Barry Eichengreen on China

posted by Marsha Vande Berg on September 17, 2015 - 1:00pm

Recent actions by Chinese authorities to rein in stock market volatility, depreciate the RMB and generally arrest actions they view as adverse to achieving requisite GDP growth raise questions that may end up overshadowing the worry about the economy’s fundamentals.

Authorities’ actions are giving rise to questions about the credibility of those who make the decisions and the capacity of those who advocate reforms to withstand pressures to achieve 7% GDP growth at all costs.

Given that China’s economy is the world’s second largest and may soon be the largest, the matter of credibility is in fact a global worry.  According to the World Bank, a 1% decline in China’s growth translates into ½% decline in global growth. In other words, if China’s GDP growth this year is 4% and not the advertized 7%, that will deliver a major hit on global growth, which the IMF already is preparing to revise downward from their earlier forecast of 3.5%.

Barry Eichengreen, professor of economics and author, speaking in mid-September to an assembled audience at the University of California Berkeley on the  topic, “Chinese Renminbi: Regional or Global Currency”,  characterized as less than reassuring recent events involving China’s currency, foreign exchange and public equities markets.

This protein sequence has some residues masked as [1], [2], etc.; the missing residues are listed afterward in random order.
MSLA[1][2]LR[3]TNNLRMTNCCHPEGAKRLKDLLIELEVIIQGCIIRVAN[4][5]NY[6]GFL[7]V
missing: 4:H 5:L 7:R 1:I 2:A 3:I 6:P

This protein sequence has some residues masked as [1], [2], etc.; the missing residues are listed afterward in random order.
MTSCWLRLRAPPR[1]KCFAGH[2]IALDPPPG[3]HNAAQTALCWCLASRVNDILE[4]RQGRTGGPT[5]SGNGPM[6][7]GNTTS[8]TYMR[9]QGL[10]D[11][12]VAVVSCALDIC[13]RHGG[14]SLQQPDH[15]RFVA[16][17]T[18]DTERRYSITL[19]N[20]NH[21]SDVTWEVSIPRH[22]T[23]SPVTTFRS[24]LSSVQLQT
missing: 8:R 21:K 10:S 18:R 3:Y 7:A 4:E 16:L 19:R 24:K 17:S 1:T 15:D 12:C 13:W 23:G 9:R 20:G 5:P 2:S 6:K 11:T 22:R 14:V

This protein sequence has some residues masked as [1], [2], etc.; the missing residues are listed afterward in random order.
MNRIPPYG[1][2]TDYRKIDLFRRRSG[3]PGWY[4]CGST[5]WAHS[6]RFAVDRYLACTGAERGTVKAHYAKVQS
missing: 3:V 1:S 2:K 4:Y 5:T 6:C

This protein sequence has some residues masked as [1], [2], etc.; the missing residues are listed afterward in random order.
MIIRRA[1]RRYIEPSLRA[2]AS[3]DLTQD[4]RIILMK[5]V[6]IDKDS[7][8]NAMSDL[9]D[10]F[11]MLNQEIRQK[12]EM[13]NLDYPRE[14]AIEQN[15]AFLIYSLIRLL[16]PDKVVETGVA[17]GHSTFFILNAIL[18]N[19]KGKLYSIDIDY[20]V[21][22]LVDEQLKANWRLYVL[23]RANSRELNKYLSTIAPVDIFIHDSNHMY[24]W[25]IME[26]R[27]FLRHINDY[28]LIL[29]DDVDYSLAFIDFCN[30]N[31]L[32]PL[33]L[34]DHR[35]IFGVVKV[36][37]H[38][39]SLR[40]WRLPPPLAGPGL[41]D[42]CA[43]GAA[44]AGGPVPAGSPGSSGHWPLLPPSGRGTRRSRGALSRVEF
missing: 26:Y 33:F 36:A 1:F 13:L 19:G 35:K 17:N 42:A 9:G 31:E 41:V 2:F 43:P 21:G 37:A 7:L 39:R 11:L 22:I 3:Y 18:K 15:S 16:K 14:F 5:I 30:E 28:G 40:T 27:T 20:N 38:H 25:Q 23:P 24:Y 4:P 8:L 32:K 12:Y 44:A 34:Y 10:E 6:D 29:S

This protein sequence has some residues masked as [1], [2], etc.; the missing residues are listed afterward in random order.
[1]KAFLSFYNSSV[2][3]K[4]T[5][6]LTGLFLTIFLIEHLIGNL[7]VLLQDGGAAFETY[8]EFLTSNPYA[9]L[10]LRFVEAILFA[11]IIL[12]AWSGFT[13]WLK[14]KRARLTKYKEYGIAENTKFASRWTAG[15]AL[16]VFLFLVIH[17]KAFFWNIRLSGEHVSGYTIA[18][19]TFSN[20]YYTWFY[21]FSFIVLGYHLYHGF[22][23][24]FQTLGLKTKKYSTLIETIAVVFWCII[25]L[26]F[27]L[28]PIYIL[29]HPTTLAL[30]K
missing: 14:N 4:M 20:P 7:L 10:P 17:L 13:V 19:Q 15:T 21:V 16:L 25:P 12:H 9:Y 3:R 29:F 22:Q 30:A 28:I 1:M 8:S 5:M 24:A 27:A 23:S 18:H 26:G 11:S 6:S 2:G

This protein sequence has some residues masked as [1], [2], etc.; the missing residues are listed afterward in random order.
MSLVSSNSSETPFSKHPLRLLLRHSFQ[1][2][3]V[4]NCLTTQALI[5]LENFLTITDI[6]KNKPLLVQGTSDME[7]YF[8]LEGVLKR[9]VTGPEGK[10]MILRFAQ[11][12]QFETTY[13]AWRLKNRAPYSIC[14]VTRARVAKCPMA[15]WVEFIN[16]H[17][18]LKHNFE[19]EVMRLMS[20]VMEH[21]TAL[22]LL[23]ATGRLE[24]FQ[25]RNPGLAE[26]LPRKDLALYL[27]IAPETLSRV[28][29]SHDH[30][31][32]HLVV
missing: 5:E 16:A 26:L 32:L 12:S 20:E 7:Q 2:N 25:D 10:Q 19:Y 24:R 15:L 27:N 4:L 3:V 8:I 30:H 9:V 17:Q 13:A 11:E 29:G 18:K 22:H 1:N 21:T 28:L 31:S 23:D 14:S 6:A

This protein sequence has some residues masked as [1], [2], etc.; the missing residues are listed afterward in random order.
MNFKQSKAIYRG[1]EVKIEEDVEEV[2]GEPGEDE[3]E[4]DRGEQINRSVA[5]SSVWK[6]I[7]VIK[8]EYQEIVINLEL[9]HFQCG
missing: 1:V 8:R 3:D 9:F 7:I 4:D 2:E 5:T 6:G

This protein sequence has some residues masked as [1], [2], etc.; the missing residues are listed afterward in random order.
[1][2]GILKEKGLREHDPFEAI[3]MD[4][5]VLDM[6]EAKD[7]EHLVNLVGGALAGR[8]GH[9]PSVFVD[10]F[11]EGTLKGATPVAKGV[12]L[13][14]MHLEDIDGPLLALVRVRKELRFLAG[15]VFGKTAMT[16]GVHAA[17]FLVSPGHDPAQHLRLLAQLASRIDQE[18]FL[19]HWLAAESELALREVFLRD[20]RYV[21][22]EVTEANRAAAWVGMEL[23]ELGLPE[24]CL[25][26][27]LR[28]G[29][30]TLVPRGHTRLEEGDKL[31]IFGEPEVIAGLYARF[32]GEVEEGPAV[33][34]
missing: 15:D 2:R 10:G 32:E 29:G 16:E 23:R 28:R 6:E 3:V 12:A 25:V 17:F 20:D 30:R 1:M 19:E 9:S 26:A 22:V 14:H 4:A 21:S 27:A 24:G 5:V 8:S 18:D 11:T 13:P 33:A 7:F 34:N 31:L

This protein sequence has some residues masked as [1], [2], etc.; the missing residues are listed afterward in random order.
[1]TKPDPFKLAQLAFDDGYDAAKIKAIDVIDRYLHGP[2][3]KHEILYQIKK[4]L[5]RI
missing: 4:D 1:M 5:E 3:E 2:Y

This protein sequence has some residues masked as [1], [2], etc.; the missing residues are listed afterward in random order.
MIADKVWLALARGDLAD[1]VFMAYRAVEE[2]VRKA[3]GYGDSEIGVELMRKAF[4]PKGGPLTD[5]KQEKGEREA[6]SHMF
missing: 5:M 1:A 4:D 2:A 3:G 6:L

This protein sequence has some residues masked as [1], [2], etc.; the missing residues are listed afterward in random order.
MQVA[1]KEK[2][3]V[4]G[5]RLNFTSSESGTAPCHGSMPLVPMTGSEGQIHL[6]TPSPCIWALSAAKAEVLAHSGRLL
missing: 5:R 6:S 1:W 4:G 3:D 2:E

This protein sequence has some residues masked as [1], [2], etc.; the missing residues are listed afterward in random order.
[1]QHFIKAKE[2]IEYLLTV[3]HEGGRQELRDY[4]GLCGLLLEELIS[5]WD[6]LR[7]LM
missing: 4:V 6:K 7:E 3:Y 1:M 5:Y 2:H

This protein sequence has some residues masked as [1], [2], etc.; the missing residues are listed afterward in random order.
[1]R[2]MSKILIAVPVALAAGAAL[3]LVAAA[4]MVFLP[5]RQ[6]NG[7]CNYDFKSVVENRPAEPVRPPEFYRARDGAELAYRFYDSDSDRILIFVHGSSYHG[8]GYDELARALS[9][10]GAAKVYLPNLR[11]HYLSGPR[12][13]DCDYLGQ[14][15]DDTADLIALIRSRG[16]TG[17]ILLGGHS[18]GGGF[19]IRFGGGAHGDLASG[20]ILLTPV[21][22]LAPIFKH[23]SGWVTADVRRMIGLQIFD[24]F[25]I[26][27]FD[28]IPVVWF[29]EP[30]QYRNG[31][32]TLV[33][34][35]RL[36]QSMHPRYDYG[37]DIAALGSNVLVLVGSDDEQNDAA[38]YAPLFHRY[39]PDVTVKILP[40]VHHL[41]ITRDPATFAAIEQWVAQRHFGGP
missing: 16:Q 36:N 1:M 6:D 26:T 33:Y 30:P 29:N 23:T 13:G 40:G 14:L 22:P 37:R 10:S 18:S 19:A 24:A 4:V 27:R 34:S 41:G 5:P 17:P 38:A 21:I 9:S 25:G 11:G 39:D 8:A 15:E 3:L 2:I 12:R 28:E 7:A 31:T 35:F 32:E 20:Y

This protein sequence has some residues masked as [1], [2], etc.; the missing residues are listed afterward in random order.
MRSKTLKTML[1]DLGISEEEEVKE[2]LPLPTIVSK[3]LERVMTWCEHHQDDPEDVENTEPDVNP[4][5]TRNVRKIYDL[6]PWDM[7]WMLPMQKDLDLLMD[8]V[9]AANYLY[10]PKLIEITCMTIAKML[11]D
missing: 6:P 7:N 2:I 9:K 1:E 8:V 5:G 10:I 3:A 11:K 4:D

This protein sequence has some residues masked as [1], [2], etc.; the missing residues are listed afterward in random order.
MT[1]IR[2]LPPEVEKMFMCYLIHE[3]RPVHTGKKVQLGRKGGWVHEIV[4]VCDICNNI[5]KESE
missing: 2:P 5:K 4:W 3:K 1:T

He highlighted three hurdles which he said authorities must meet to achieve international status of their currency. The first is the size of the market where transactions are conducted in RMB. The growth in usage of RMB in cross border transactions would qualify in this instance.

The second hurdle is financial market stability, and the third is liquidity or the ease with which an investment can get in and out without moving the price against itself. Here China’s markets do not yet measure up. And if there were close before the advent of recent events, then the erratic nature and unpredictability of what has taken place since mid-June has in effect reversed a portion of the liberalization of recent times.

And at this stage, little is certain except for one worrisome factor– and that is the Chinese do not at least at present seem to be operating according to any plan.